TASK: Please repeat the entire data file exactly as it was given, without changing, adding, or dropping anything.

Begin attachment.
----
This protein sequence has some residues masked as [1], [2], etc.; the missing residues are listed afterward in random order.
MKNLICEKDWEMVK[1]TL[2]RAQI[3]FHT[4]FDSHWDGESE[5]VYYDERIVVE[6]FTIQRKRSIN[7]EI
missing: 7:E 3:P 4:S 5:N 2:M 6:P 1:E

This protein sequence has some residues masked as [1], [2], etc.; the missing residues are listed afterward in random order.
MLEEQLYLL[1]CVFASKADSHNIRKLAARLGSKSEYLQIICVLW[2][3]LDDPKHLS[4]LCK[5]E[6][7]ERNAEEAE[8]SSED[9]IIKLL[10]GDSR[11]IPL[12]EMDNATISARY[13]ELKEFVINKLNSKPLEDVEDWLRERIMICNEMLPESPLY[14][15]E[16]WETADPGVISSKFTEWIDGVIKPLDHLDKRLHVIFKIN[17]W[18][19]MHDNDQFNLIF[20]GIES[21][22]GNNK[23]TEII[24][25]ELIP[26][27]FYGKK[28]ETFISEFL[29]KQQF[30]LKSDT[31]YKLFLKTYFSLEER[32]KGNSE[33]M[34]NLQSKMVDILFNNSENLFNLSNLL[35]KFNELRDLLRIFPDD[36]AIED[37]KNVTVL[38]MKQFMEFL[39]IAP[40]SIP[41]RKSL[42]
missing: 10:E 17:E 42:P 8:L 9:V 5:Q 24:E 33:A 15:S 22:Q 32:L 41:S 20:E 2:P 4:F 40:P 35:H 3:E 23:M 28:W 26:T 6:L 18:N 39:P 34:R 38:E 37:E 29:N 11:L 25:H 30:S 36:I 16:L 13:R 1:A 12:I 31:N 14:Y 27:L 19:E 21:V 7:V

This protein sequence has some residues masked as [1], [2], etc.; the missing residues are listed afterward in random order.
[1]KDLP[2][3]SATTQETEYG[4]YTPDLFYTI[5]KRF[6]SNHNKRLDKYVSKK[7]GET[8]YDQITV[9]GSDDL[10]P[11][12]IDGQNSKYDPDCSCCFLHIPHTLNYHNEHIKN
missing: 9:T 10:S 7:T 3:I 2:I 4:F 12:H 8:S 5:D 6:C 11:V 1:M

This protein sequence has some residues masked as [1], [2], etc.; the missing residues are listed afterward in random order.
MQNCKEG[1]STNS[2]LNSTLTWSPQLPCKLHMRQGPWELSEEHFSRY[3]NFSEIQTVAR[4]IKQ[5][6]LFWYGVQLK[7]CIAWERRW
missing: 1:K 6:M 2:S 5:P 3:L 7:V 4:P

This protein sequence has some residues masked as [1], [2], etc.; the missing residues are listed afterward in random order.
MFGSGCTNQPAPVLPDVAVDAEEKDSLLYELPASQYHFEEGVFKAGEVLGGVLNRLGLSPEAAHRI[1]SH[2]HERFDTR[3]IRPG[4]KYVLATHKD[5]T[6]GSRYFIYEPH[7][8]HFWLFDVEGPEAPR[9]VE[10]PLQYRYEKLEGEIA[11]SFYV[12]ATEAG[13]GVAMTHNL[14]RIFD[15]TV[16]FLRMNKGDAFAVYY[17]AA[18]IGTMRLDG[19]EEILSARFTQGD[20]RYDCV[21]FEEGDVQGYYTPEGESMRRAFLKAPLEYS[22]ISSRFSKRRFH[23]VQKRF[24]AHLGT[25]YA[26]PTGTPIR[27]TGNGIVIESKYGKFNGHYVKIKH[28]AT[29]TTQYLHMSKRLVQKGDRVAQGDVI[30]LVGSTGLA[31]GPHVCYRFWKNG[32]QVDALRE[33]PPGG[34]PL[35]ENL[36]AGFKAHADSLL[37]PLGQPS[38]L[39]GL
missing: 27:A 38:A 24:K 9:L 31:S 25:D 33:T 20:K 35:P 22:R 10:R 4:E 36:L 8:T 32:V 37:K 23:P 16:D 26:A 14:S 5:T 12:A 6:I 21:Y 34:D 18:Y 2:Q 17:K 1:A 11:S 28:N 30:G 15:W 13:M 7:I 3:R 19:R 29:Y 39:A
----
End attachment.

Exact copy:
This protein sequence has some residues masked as [1], [2], etc.; the missing residues are listed afterward in random order.
MKNLICEKDWEMVK[1]TL[2]RAQI[3]FHT[4]FDSHWDGESE[5]VYYDERIVVE[6]FTIQRKRSIN[7]EI
missing: 7:E 3:P 4:S 5:N 2:M 6:P 1:E

This protein sequence has some residues masked as [1], [2], etc.; the missing residues are listed afterward in random order.
MLEEQLYLL[1]CVFASKADSHNIRKLAARLGSKSEYLQIICVLW[2][3]LDDPKHLS[4]LCK[5]E[6][7]ERNAEEAE[8]SSED[9]IIKLL[10]GDSR[11]IPL[12]EMDNATISARY[13]ELKEFVINKLNSKPLEDVEDWLRERIMICNEMLPESPLY[14][15]E[16]WETADPGVISSKFTEWIDGVIKPLDHLDKRLHVIFKIN[17]W[18][19]MHDNDQFNLIF[20]GIES[21][22]GNNK[23]TEII[24][25]ELIP[26][27]FYGKK[28]ETFISEFL[29]KQQF[30]LKSDT[31]YKLFLKTYFSLEER[32]KGNSE[33]M[34]NLQSKMVDILFNNSENLFNLSNLL[35]KFNELRDLLRIFPDD[36]AIED[37]KNVTVL[38]MKQFMEFL[39]IAP[40]SIP[41]RKSL[42]
missing: 10:E 17:E 42:P 8:L 9:V 5:Q 24:E 33:A 15:S 22:Q 32:L 41:S 20:E 2:P 4:F 40:P 35:H 3:E 23:M 28:W 26:T 6:L 18:N 39:P 34:R 38:E 37:E 29:N 11:L 25:H 30:S 36:I 16:L 13:R 1:A 12:I 31:N 14:Y 27:L 19:E 21:V 7:V

This protein sequence has some residues masked as [1], [2], etc.; the missing residues are listed afterward in random order.
[1]KDLP[2][3]SATTQETEYG[4]YTPDLFYTI[5]KRF[6]SNHNKRLDKYVSKK[7]GET[8]YDQITV[9]GSDDL[10]P[11][12]IDGQNSKYDPDCSCCFLHIPHTLNYHNEHIKN
missing: 9:T 10:S 7:T 3:I 2:I 4:F 12:H 8:S 5:D 6:C 11:V 1:M

This protein sequence has some residues masked as [1], [2], etc.; the missing residues are listed afterward in random order.
MQNCKEG[1]STNS[2]LNSTLTWSPQLPCKLHMRQGPWELSEEHFSRY[3]NFSEIQTVAR[4]IKQ[5][6]LFWYGVQLK[7]CIAWERRW
missing: 1:K 6:M 2:S 5:P 3:L 7:V 4:P

This protein sequence has some residues masked as [1], [2], etc.; the missing residues are listed afterward in random order.
MFGSGCTNQPAPVLPDVAVDAEEKDSLLYELPASQYHFEEGVFKAGEVLGGVLNRLGLSPEAAHRI[1]SH[2]HERFDTR[3]IRPG[4]KYVLATHKD[5]T[6]GSRYFIYEPH[7][8]HFWLFDVEGPEAPR[9]VE[10]PLQYRYEKLEGEIA[11]SFYV[12]ATEAG[13]GVAMTHNL[14]RIFD[15]TV[16]FLRMNKGDAFAVYY[17]AA[18]IGTMRLDG[19]EEILSARFTQGD[20]RYDCV[21]FEEGDVQGYYTPEGESMRRAFLKAPLEYS[22]ISSRFSKRRFH[23]VQKRF[24]AHLGT[25]YA[26]PTGTPIR[27]TGNGIVIESKYGKFNGHYVKIKH[28]AT[29]TTQYLHMSKRLVQKGDRVAQGDVI[30]LVGSTGLA[31]GPHVCYRFWKNG[32]QVDALRE[33]PPGG[34]PL[35]ENL[36]AGFKAHADSLL[37]PLGQPS[38]L[39]GL
missing: 27:A 38:A 24:K 9:L 31:S 25:D 33:T 20:K 35:P 22:R 10:R 4:E 36:L 8:T 32:V 37:K 23:P 16:D 26:A 14:S 5:T 12:A 6:I 21:Y 34:D 18:Y 2:Q 17:K 1:A 11:S 28:N 30:G 15:W 13:M 7:I 3:R 19:R 29:Y 39:A